Last week, Washington Basketball’s newest recruits, including highly-coveted center Bryan Penn-Johnson, arrived on campus for the UW’s summer LEAP program for incoming athletes. With Penn-Johnson and fellow big man Nate Roberts officially on Montlake, head coach Mike Hopkins gets his first in-depth look at how these two players can improve a once thin front line. It remains to be seen how each player’s skill set will help the Huskies in their quest to win the Pac-12 next season, but both are welcome additions to a team that is starving for quality big men.
Last Season’s “Rotation”
One of Washington’s biggest weaknesses last season was its sheer lack of big bodies on the roster. Noah Dickerson, the team’s best option inside, is only 6-7. That clearly didn’t stop him in 2017-18 as he averaged a career-high 15.5 points per game. Dickerson carried the offense all season, a difficult task considering he is undersized for the power forward position. However, his skill was undeniable as he powered his way through the best big men the Pac-12 had to offer.
Sam Timmins was the tallest player on the team at 6-11. Unfortunately, he only averaged 18 minutes per game as a starter due to his lack of offensive effectiveness. Timmins is a big guy at 265 pounds, and he was mostly asked to just be big and hold down the middle. But at times, he was outmatched by the competition and was taken out for sizable stretches of games. He did average one block per game, helping the Huskies rank 15th in the nation in blocked shots.
Hopkins was routinely forced to keep at least one of them out on the court at all times due to the lack of depth behind them. In some situations, the 6-9 Hameir Wright was asked to hold down the middle of the zone, but Wright is a natural wing player and his skill set is not suited for the inside.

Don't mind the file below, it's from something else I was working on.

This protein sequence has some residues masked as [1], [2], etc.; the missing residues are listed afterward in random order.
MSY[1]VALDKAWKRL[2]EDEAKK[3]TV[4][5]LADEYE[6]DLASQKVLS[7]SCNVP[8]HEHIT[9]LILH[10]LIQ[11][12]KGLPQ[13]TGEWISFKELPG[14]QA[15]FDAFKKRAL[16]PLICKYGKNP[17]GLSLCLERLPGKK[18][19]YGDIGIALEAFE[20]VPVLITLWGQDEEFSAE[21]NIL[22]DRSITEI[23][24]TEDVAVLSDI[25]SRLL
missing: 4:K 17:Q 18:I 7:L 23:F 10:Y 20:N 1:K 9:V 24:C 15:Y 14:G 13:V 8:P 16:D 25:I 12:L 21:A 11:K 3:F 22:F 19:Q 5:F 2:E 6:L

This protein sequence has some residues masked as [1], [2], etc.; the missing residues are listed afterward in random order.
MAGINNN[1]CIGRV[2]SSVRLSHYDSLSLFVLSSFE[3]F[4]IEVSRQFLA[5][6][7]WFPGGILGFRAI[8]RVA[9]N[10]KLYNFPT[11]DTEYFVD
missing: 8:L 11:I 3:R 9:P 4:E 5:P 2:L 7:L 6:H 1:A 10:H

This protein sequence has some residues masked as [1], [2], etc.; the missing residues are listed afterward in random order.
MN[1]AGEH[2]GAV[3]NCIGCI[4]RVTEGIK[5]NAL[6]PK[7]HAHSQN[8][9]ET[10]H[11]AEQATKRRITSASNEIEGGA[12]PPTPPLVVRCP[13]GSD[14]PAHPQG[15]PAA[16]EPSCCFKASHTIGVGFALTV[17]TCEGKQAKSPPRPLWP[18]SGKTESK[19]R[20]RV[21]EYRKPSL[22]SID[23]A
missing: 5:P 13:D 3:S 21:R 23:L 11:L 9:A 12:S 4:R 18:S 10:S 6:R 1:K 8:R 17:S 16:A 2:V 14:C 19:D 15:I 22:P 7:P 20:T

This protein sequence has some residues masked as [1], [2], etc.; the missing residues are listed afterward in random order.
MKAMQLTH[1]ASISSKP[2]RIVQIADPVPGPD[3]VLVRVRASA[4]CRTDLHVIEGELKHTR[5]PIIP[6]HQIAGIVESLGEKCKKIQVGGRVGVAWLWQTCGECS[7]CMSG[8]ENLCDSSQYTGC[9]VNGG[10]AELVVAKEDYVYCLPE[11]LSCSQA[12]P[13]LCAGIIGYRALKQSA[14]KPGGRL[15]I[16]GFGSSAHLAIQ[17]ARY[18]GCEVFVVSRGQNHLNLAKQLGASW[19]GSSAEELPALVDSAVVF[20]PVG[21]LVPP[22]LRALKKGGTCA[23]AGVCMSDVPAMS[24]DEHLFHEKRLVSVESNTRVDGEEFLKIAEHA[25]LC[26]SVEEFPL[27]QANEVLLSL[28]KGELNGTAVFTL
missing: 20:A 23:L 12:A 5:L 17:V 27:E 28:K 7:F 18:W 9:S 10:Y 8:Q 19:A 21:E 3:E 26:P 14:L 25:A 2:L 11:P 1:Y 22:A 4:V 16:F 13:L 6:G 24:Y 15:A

The Huskies finished 11th in the Pac-12 in defensive rebounds and 10th in the conference in offensive rebounds. These are obviously less than stellar figures by any measure. Washington routinely found itself at a size disadvantage and it ultimately sunk the team’s NCAA tournament hopes.
The New Guys
After the debacle on the inside last season, Penn-Johnson and Roberts are welcome additions.
Penn-Johnson is a 7-0, 210 pound center who was a four-star prospect coming out of Wasatch Academy in Utah. He was ranked in the top 100 by both ESPN and Scout, leading Wasatch to a 24-2 record last season. He is incredibly athletic and his 7-7 wingspan allows him to block shots with ease. While he can put the ball on the deck, he will primarily be relied upon to be an imposing defensive force.
Roberts is a 6-11 center out of Brewster Academy in New Hampshire. He was initially recruited as a small forward, but after growing three inches last year, he became a viable option at center. Look for some of that versatility to be on display once the season gets in full swing.
According to 247sports, Hopkins recruited Roberts while still the associate head coach at Syracuse. He continued to stay in contact with Roberts this past year, and this connection ultimately compelled Roberts to choose Washington.
With three players on the roster 6-10 or taller, Washington can now more consistently compete on the inside. But just how much playing time will the new guys get?
Penn-Johnson and Roberts pave the way for Hopkins to use bigger lineups more consistently. With the two of them along with Wright and the 6-7 Jamal Bey, the Huskies can be more physically imposing while starters like Jaylen Nowell and Matisse Thybulle are resting.
Penn-Johnson may find the starting lineup as the season goes along, but don’t expect that to happen immediately. Timmins, a junior, has a year of experience under his belt in Hopkins’ system. However, Hopkins now has an excellent option off the bench if Timmins is slumping.
Roberts is another assurance that the Huskies will always have the inside depth they need.
And in a conference that no longer houses elite big men like DeAndre Ayton and Reid Travis, Washington’s path to the Pac-12 title seems to be a whole lot clearer.